Eugen von Bohn Bawerk: The Yield Curve and GDP – a causal relationship?


Taylor Rule Deviation

One of the most reliable indicators of an imminent recession through recent history has been the yield curve. Whenever longer dated rates falls below shorter dated ones, a recession is not far off. Some would even say that yield curve inversion, or backwardation, help cause the economic contraction.

To understand how this can be we first need to understand what GDP really is. Contrary to popular belief, GDP only has an indirect relation to material prosperity. Broken down to its core component, GDP is simply a measure of money spent on goods and services during a specified period, usually a year or a quarter.

However, since money itself is a very fleeting concept we need to dig deeper to fully understand the relation between the slope of the yield curve and GDP.   The core of money is its function as the generally accepted medium of exchange, but today that is much more than the cash in your wallet. For example, the base money, provided by the central bank, consist of currency in circulation and banks reserves held at the central bank.

From these central bank reserves the commercial banking system can leverage up, through fractional reserve lending practice, several times over. It is important to note that broader money supply measures, such as M2, is merely a reflection of banks leverage on top of base money. As a bank makes a loan to a borrower the bank creates fund which can be used as means of payments to whatever the borrower wants to spend the newly acquired money on. Obviously, these money claims will in turn create new deposits, which can be used to create new loanable funds and so on ad infinitum.

In addition, money is not consumed during the transaction as goods and services do, it merely changes hands and can thus be used several times within the specified period of time used to measure GDP. Velocity is thus an expression of household and businesses spending patterns.

If aggregate demand is total money spent on goods and services, aggregate demand equals GDP.

However, if aggregate demand (AD) is an expression of money flowing throughout the economic system we can write;Eq1

This relationship is essentially the Quantity Theory of Money developed by the School of Salamanca and later re-discovered by Ludwig von Mises and Irving Fisher in the 20th century.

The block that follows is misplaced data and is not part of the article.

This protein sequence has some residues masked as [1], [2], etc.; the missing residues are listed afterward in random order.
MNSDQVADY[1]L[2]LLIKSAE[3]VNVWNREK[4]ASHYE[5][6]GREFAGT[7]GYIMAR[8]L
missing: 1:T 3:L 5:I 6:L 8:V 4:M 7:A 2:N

From this equation we can express GDP growth derived purely from the underlying monetary components. The first chart show how central- and commercial banks together with household and businesses “create” GDP growth.NGDP and monetary components

Source: National Bureau of Economic Research (NBER), Bureau of Economic Analysis (BEA), Federal Reserve (Fed),

It is interesting to note from the chart above how both the Great Depression and the Great Financial Crisis were both driven by commercial banking deleveraging and increased demand for cash balances by households and businesses. The major difference between the two periods is obviously the massive intervention by the Federal Reserve in the latter period to maintain nominal GDP growth.  Keep in mind that GDP properly defined have nothing to do with real prosperity. No, GDP is nothing more than a very broad measure of inflation, defined as an expansion of the money supply. The only link between GDP and real prosperity comes through prices paid for goods and services. GDP growth is inflation, but to the extent prices does not increase correspondingly, there must have been an increase in production of goods and services. In that sense, GDP correlates with prosperity, but there are no causal link between the two concepts. When Keynesians say Eq3they are right in the sense that spending by the government can increase inflation through a forced increase in velocity. Deficit spending, funded by the central bank (QE) will be even ‘better’ as its increases both the supply of money and its velocity.

But we digress, the question we try to address is basically the link between GDP/inflation and the yield curve? Going back to the identity above and the chart we see that the two most important components in the GDP calculation is commercial bank leverage (the money multiplier) and spending patterns as expressed through household and business purchases (velocity) and this the former is directly affected by the yield curve while the latter indirectly.